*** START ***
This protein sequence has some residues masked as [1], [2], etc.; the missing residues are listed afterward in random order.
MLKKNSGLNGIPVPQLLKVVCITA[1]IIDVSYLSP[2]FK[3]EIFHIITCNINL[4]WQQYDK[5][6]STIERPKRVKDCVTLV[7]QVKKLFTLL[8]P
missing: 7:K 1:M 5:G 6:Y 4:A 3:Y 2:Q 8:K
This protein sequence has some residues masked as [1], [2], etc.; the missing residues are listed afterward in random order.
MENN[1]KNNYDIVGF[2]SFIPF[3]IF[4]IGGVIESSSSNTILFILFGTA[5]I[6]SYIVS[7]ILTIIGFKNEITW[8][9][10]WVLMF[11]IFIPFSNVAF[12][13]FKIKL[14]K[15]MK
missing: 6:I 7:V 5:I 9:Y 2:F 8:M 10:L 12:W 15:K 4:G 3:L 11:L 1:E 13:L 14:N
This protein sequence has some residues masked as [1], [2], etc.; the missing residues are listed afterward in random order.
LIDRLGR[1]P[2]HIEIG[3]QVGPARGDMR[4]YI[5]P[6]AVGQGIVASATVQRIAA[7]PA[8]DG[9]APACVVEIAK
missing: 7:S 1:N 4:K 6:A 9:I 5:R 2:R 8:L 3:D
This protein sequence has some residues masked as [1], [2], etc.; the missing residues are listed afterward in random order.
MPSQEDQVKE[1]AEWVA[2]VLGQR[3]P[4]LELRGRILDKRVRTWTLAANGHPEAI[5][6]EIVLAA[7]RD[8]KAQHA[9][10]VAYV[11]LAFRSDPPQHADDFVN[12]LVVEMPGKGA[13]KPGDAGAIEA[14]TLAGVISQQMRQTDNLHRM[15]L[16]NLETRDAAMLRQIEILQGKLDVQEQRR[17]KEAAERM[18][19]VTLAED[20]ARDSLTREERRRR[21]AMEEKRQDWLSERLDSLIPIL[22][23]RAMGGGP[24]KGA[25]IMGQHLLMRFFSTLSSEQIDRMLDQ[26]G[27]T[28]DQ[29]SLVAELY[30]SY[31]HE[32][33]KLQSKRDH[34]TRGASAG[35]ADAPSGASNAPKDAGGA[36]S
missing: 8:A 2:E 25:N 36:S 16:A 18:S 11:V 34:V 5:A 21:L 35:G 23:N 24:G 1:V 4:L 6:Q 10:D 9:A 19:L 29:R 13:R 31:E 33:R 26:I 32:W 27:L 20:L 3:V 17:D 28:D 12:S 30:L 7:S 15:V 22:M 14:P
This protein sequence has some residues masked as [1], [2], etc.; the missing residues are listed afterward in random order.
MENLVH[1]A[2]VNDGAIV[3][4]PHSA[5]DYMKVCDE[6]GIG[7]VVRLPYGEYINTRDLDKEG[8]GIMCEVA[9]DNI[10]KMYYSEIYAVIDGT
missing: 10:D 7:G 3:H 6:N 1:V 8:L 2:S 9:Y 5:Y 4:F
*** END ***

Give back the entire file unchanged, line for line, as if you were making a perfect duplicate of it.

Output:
This protein sequence has some residues masked as [1], [2], etc.; the missing residues are listed afterward in random order.
MLKKNSGLNGIPVPQLLKVVCITA[1]IIDVSYLSP[2]FK[3]EIFHIITCNINL[4]WQQYDK[5][6]STIERPKRVKDCVTLV[7]QVKKLFTLL[8]P
missing: 7:K 1:M 5:G 6:Y 4:A 3:Y 2:Q 8:K
This protein sequence has some residues masked as [1], [2], etc.; the missing residues are listed afterward in random order.
MENN[1]KNNYDIVGF[2]SFIPF[3]IF[4]IGGVIESSSSNTILFILFGTA[5]I[6]SYIVS[7]ILTIIGFKNEITW[8][9][10]WVLMF[11]IFIPFSNVAF[12][13]FKIKL[14]K[15]MK
missing: 6:I 7:V 5:I 9:Y 2:F 8:M 10:L 12:W 15:K 4:G 3:L 11:L 1:E 13:L 14:N
This protein sequence has some residues masked as [1], [2], etc.; the missing residues are listed afterward in random order.
LIDRLGR[1]P[2]HIEIG[3]QVGPARGDMR[4]YI[5]P[6]AVGQGIVASATVQRIAA[7]PA[8]DG[9]APACVVEIAK
missing: 7:S 1:N 4:K 6:A 9:I 5:R 2:R 8:L 3:D
This protein sequence has some residues masked as [1], [2], etc.; the missing residues are listed afterward in random order.
MPSQEDQVKE[1]AEWVA[2]VLGQR[3]P[4]LELRGRILDKRVRTWTLAANGHPEAI[5][6]EIVLAA[7]RD[8]KAQHA[9][10]VAYV[11]LAFRSDPPQHADDFVN[12]LVVEMPGKGA[13]KPGDAGAIEA[14]TLAGVISQQMRQTDNLHRM[15]L[16]NLETRDAAMLRQIEILQGKLDVQEQRR[17]KEAAERM[18][19]VTLAED[20]ARDSLTREERRRR[21]AMEEKRQDWLSERLDSLIPIL[22][23]RAMGGGP[24]KGA[25]IMGQHLLMRFFSTLSSEQIDRMLDQ[26]G[27]T[28]DQ[29]SLVAELY[30]SY[31]HE[32][33]KLQSKRDH[34]TRGASAG[35]ADAPSGASNAPKDAGGA[36]S
missing: 8:A 2:E 25:N 36:S 16:A 18:S 11:V 34:V 5:A 21:L 35:G 23:N 24:G 1:V 4:L 6:Q 10:D 9:A 19:L 29:R 13:R 31:E 33:R 26:I 32:W 27:L 20:L 3:V 17:D 28:D 12:S 30:L 7:S 15:V 22:M 14:P
This protein sequence has some residues masked as [1], [2], etc.; the missing residues are listed afterward in random order.
MENLVH[1]A[2]VNDGAIV[3][4]PHSA[5]DYMKVCDE[6]GIG[7]VVRLPYGEYINTRDLDKEG[8]GIMCEVA[9]DNI[10]KMYYSEIYAVIDGT
missing: 10:D 7:G 3:H 6:N 1:V 8:L 2:S 9:Y 5:Y 4:F